Advisory Committee on Immunization Practices recommends hepatitis A vaccination for children

October 26, 2005

ALEXANDRIA, VA - October 26, 2005 - The National Partnership for Immunization supports the unanimous decision of the Advisory Committee on Immunization Practices (ACIP) to recommend universal hepatitis A vaccination for all children in a single age cohort between 12 to 35 months, with catch-up vaccination through the pre-school years. Hepatitis A is one of the most commonly reported vaccine-preventable diseases in the country. We believe universal hepatitis A vaccination for children is an effective strategy to reduce disease incidence and applaud the Committee's decision.

"Comprehensive immunization policies are essential to our nation's health," said David Neumann, PhD, Executive Director of the National Partnership for Immunization. "Our ability to reduce the incidence of vaccine-preventable diseases, like hepatitis A, requires constant vigilance. This ACIP recommendation is an important step in reducing the incidence of hepatitis A disease in the U.S."

Children play an important role in hepatitis A transmission. Therefore, expanding childhood vaccination recommendations can be an effective strategy to help save lives and reduce the burden of hepatitis A disease in this country. Universal hepatitis A vaccination for children can also protect communities from the disease through "herd immunity."
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About the National Partnership for Immunization
The National Partnership for Immunization (NPI) is a non-profit organization that was created in 2000 to encourage greater awareness, acceptance and use of immunization by people of all ages through partnerships with public and private organizations. NPI brings together private and public sector partners, including healthcare provider professional associations, community-based organizations, policymakers, vaccine manufacturers, insurance companies, managed care corporations, hospitals, major employers, healthcare and social service professionals, medical and scientific researchers and public health advocates to improve the effectiveness of public and professional educational and outreach efforts to reduce the incidence of vaccine-preventable diseases among children, adolescents and adults.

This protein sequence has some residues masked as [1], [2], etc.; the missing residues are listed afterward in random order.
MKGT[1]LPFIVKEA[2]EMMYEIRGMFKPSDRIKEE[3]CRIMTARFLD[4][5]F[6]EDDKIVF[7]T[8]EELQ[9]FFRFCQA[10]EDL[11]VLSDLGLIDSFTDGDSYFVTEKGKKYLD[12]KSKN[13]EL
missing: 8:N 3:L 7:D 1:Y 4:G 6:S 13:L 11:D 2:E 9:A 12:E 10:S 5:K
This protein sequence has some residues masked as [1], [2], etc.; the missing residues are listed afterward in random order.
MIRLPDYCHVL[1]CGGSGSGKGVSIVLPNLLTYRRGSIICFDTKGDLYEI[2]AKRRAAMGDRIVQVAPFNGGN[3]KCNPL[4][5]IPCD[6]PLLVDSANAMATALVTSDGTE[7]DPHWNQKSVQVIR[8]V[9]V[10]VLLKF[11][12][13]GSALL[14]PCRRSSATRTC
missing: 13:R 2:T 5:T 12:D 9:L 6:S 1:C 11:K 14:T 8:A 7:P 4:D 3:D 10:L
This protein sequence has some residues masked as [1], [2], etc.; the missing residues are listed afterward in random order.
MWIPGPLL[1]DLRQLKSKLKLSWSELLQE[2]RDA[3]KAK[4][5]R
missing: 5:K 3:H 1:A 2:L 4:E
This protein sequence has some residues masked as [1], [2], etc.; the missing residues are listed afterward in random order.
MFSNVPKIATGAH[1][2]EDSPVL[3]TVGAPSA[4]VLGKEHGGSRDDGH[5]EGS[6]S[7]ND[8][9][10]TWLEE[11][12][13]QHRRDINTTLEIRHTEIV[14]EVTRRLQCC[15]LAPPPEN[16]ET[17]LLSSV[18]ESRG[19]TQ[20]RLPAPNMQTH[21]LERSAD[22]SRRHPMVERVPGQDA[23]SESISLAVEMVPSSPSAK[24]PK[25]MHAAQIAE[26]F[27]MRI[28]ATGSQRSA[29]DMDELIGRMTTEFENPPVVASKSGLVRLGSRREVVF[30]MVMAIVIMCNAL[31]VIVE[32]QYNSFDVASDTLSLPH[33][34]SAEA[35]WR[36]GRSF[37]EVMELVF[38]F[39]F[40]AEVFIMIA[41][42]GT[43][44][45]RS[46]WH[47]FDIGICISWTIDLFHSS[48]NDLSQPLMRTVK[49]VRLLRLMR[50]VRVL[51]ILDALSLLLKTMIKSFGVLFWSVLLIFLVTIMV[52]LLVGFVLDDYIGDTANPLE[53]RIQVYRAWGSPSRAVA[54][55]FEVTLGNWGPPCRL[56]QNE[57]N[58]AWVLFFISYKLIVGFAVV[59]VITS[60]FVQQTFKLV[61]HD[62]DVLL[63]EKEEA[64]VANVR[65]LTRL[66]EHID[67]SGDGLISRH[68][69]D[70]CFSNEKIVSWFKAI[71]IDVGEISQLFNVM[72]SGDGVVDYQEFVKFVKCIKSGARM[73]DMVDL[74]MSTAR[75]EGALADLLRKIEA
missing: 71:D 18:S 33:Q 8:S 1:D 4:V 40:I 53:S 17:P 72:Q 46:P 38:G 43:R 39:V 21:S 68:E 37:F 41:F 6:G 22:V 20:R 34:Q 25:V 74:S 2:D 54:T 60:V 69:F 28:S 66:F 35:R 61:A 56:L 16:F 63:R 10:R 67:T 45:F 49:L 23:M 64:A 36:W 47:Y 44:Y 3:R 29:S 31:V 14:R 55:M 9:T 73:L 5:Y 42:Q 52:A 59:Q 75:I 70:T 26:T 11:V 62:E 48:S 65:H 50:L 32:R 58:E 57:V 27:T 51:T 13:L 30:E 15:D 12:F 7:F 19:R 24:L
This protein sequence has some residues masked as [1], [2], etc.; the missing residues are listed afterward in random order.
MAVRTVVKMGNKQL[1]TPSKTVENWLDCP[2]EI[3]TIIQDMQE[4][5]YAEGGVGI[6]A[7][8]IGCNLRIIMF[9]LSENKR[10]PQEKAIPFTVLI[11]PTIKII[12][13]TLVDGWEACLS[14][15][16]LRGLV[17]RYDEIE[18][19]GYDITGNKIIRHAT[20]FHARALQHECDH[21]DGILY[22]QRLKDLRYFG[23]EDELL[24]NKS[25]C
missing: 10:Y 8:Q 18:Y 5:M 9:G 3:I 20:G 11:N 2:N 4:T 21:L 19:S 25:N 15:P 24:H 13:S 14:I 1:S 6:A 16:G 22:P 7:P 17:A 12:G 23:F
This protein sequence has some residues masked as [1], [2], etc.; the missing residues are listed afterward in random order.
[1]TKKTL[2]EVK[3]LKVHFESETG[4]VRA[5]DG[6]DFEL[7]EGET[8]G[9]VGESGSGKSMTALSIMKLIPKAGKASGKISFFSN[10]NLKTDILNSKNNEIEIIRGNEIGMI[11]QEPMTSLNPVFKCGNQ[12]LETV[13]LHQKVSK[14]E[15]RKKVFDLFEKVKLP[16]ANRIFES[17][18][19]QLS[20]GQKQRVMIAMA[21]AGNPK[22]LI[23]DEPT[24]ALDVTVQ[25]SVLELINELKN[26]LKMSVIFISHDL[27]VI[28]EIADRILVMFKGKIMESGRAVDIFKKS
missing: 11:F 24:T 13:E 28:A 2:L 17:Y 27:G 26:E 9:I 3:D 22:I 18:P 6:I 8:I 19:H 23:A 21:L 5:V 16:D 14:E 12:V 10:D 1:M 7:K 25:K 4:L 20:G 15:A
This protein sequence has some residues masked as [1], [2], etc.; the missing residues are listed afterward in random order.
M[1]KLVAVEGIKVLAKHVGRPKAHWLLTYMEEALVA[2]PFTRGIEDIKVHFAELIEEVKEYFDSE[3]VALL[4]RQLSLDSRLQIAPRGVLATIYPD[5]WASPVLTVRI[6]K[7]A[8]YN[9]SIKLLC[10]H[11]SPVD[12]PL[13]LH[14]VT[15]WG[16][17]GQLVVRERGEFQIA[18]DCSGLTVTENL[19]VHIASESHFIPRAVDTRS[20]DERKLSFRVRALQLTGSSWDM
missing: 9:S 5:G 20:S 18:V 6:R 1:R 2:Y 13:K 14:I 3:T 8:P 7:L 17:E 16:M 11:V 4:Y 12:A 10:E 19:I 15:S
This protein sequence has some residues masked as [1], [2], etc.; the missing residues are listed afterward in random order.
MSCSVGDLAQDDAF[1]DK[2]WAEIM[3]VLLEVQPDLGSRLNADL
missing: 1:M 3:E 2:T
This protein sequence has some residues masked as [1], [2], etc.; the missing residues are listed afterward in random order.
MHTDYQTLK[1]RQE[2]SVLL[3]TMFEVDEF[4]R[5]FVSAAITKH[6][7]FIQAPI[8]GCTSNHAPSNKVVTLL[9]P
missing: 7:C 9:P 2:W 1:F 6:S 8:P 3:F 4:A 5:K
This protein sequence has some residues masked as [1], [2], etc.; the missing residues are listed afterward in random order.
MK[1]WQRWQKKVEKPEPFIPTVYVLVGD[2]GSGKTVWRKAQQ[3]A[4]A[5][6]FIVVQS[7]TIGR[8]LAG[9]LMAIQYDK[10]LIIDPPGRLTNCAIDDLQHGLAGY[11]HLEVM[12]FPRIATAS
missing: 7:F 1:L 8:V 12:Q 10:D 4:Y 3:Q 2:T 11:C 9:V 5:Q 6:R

About Hepatitis A
Hepatitis A is a serious liver disease caused by the hepatitis A virus. This virus is found in the stool of persons with hepatitis A and is spread by close personal contact and by eating food or drinking water contaminated with the hepatitis A virus. Hepatitis A can be easily passed by those infected with the disease to others within the same household. According to the Centers for Disease Control and Prevention, hepatitis A incidence rates in children have been among the highest reported because they often come in close contact with infected children. About one in five people with the disease have to be hospitalized and up to 100 people with the disease may die each year. Symptoms of the disease can be debilitating and include fever, fatigue, loss of appetite, nausea, abdominal discomfort, jaundice and dark urine.

GlaxoSmithKline provided editorial and media relations assistance for this statement.

Cohn & Wolfe

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